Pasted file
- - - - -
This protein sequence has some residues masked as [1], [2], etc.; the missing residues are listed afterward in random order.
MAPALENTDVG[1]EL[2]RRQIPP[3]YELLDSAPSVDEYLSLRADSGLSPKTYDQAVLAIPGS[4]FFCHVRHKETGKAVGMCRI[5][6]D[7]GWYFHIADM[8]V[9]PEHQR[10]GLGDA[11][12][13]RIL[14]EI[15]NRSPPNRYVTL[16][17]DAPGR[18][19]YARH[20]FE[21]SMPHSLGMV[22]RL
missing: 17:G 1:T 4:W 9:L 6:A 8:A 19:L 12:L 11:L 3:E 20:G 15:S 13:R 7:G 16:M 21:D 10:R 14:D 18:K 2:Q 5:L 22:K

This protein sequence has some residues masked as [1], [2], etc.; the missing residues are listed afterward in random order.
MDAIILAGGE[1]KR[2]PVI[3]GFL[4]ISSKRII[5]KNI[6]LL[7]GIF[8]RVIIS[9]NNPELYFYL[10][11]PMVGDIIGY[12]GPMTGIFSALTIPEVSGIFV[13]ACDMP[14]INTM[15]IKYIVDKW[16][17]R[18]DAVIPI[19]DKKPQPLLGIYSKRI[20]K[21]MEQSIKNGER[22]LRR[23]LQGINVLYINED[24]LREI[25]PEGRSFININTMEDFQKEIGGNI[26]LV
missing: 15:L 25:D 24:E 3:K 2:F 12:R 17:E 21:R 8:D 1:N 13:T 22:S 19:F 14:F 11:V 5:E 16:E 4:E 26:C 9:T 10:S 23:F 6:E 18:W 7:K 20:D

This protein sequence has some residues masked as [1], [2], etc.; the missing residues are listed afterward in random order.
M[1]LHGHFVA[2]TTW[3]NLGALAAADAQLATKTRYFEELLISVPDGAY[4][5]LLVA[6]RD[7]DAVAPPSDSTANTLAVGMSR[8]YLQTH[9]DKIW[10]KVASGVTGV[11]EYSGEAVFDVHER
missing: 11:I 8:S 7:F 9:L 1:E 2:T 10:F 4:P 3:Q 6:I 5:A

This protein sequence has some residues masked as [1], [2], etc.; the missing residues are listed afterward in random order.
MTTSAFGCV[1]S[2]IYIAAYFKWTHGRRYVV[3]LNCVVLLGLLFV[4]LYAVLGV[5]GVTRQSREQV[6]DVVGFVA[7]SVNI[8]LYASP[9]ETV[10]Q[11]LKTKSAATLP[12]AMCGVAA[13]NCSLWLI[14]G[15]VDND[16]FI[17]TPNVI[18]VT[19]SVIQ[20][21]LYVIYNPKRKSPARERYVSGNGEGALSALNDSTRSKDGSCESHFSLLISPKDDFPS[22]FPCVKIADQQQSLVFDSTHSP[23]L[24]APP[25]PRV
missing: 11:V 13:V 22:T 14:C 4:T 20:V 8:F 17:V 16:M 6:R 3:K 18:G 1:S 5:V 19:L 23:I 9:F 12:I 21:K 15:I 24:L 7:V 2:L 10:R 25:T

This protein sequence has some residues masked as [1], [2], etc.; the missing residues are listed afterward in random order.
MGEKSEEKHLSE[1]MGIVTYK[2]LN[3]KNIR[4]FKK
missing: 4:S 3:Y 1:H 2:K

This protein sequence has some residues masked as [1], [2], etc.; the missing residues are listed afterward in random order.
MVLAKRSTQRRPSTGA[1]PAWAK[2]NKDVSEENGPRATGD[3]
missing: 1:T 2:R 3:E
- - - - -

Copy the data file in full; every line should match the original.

This protein sequence has some residues masked as [1], [2], etc.; the missing residues are listed afterward in random order.
MAPALENTDVG[1]EL[2]RRQIPP[3]YELLDSAPSVDEYLSLRADSGLSPKTYDQAVLAIPGS[4]FFCHVRHKETGKAVGMCRI[5][6]D[7]GWYFHIADM[8]V[9]PEHQR[10]GLGDA[11][12][13]RIL[14]EI[15]NRSPPNRYVTL[16][17]DAPGR[18][19]YARH[20]FE[21]SMPHSLGMV[22]RL
missing: 17:G 1:T 4:W 9:L 6:A 8:A 19:L 12:L 11:L 3:E 20:G 15:S 13:R 7:G 16:M 21:D 10:R 14:D 18:K 2:Q 5:L 22:K

This protein sequence has some residues masked as [1], [2], etc.; the missing residues are listed afterward in random order.
MDAIILAGGE[1]KR[2]PVI[3]GFL[4]ISSKRII[5]KNI[6]LL[7]GIF[8]RVIIS[9]NNPELYFYL[10][11]PMVGDIIGY[12]GPMTGIFSALTIPEVSGIFV[13]ACDMP[14]INTM[15]IKYIVDKW[16][17]R[18]DAVIPI[19]DKKPQPLLGIYSKRI[20]K[21]MEQSIKNGER[22]LRR[23]LQGINVLYINED[24]LREI[25]PEGRSFININTMEDFQKEIGGNI[26]LV
missing: 15:L 25:D 24:E 3:K 2:F 12:R 17:E 21:R 8:D 1:N 13:T 22:S 19:F 14:F 11:V 5:E 16:E 4:E 26:C 9:T 10:S 23:F 6:E 18:W 7:K 20:D

This protein sequence has some residues masked as [1], [2], etc.; the missing residues are listed afterward in random order.
M[1]LHGHFVA[2]TTW[3]NLGALAAADAQLATKTRYFEELLISVPDGAY[4][5]LLVA[6]RD[7]DAVAPPSDSTANTLAVGMSR[8]YLQTH[9]DKIW[10]KVASGVTGV[11]EYSGEAVFDVHER
missing: 11:I 8:S 7:F 9:L 1:E 2:T 10:F 4:P 3:Q 6:I 5:A

This protein sequence has some residues masked as [1], [2], etc.; the missing residues are listed afterward in random order.
MTTSAFGCV[1]S[2]IYIAAYFKWTHGRRYVV[3]LNCVVLLGLLFV[4]LYAVLGV[5]GVTRQSREQV[6]DVVGFVA[7]SVNI[8]LYASP[9]ETV[10]Q[11]LKTKSAATLP[12]AMCGVAA[13]NCSLWLI[14]G[15]VDND[16]FI[17]TPNVI[18]VT[19]SVIQ[20][21]LYVIYNPKRKSPARERYVSGNGEGALSALNDSTRSKDGSCESHFSLLISPKDDFPS[22]FPCVKIADQQQSLVFDSTHSP[23]L[24]APP[25]PRV
missing: 11:V 13:V 22:T 14:C 4:T 20:V 8:F 17:V 16:M 6:R 3:K 18:G 1:S 5:V 19:L 23:I 9:F 12:I 21:K 15:I 24:L 7:V 2:L 10:R 25:T

This protein sequence has some residues masked as [1], [2], etc.; the missing residues are listed afterward in random order.
MGEKSEEKHLSE[1]MGIVTYK[2]LN[3]KNIR[4]FKK
missing: 4:S 3:Y 1:H 2:K

This protein sequence has some residues masked as [1], [2], etc.; the missing residues are listed afterward in random order.
MVLAKRSTQRRPSTGA[1]PAWAK[2]NKDVSEENGPRATGD[3]
missing: 1:T 2:R 3:E